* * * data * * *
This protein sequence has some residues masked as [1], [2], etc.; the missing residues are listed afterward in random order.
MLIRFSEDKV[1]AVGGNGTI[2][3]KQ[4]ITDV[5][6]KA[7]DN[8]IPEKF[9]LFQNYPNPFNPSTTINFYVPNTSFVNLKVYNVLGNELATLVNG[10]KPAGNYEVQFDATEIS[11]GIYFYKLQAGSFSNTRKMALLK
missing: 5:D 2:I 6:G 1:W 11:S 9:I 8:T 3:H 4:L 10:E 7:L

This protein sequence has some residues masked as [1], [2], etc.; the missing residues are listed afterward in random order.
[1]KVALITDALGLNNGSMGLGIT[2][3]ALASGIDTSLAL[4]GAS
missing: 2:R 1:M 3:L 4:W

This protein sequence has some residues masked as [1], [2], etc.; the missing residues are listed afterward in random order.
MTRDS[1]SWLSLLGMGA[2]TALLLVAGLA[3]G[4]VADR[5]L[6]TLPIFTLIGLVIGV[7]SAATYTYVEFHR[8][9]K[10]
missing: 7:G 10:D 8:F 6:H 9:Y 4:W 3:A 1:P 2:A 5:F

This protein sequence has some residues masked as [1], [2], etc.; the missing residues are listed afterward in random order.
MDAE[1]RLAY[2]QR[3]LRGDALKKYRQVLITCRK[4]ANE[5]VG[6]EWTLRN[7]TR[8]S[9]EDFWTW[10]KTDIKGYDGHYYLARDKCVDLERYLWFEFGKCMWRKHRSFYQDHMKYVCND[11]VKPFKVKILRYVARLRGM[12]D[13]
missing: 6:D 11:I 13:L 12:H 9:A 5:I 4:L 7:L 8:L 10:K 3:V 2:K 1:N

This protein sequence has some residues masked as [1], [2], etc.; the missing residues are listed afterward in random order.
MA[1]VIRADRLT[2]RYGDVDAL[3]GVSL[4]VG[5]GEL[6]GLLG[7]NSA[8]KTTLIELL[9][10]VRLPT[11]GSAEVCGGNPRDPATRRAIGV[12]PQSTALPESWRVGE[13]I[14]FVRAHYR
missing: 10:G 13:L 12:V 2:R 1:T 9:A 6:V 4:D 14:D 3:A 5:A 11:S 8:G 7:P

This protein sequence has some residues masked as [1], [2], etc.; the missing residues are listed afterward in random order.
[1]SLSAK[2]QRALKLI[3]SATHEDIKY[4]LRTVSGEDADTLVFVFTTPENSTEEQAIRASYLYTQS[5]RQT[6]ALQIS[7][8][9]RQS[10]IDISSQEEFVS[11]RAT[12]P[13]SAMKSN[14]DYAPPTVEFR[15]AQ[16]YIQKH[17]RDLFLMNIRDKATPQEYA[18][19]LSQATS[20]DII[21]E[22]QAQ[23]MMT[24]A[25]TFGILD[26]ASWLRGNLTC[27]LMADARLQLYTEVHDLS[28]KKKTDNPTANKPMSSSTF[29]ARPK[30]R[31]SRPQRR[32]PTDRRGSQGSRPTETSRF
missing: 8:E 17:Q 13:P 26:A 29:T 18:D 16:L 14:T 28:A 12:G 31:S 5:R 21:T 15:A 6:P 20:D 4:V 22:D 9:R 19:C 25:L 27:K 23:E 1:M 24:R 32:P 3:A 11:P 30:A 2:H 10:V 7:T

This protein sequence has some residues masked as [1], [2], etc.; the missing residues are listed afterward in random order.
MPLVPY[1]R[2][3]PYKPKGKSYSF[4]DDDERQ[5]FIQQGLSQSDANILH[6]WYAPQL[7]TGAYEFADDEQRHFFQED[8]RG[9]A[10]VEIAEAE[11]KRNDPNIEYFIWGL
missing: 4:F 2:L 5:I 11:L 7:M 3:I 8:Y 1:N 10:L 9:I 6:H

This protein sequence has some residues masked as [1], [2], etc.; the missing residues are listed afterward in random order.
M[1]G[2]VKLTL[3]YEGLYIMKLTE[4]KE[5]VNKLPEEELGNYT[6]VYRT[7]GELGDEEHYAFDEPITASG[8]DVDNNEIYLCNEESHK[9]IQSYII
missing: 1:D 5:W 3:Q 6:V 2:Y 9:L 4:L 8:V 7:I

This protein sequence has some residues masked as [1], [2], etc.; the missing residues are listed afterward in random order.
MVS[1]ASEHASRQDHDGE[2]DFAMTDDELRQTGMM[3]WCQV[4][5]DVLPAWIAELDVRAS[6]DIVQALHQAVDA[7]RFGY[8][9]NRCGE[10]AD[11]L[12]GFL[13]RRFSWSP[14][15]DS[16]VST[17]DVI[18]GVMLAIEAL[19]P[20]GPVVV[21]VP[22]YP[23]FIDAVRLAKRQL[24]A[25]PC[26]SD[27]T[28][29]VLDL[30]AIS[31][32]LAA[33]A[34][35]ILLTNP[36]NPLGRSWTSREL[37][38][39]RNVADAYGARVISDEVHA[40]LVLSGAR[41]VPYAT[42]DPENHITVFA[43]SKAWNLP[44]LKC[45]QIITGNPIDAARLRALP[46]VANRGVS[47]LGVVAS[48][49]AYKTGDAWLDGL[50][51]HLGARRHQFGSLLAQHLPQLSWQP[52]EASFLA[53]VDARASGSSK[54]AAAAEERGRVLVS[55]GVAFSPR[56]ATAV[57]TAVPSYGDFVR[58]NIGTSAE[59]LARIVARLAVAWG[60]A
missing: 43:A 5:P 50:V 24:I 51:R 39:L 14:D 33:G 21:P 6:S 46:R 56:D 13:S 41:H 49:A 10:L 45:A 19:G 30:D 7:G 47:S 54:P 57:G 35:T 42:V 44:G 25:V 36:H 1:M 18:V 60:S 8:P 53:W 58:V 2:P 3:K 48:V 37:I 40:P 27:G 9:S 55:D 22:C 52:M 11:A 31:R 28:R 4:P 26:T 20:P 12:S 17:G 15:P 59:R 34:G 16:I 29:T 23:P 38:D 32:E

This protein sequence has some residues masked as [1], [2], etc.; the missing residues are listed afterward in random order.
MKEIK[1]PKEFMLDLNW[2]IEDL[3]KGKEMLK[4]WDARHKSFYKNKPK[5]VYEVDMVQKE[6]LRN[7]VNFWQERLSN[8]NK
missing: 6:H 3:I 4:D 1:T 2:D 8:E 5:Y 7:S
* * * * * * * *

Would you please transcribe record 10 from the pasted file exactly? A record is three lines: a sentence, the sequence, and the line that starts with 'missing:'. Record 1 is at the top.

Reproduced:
This protein sequence has some residues masked as [1], [2], etc.; the missing residues are listed afterward in random order.
MKEIK[1]PKEFMLDLNW[2]IEDL[3]KGKEMLK[4]WDARHKSFYKNKPK[5]VYEVDMVQKE[6]LRN[7]VNFWQERLSN[8]NK
missing: 6:H 3:I 4:D 1:T 2:D 8:E 5:Y 7:S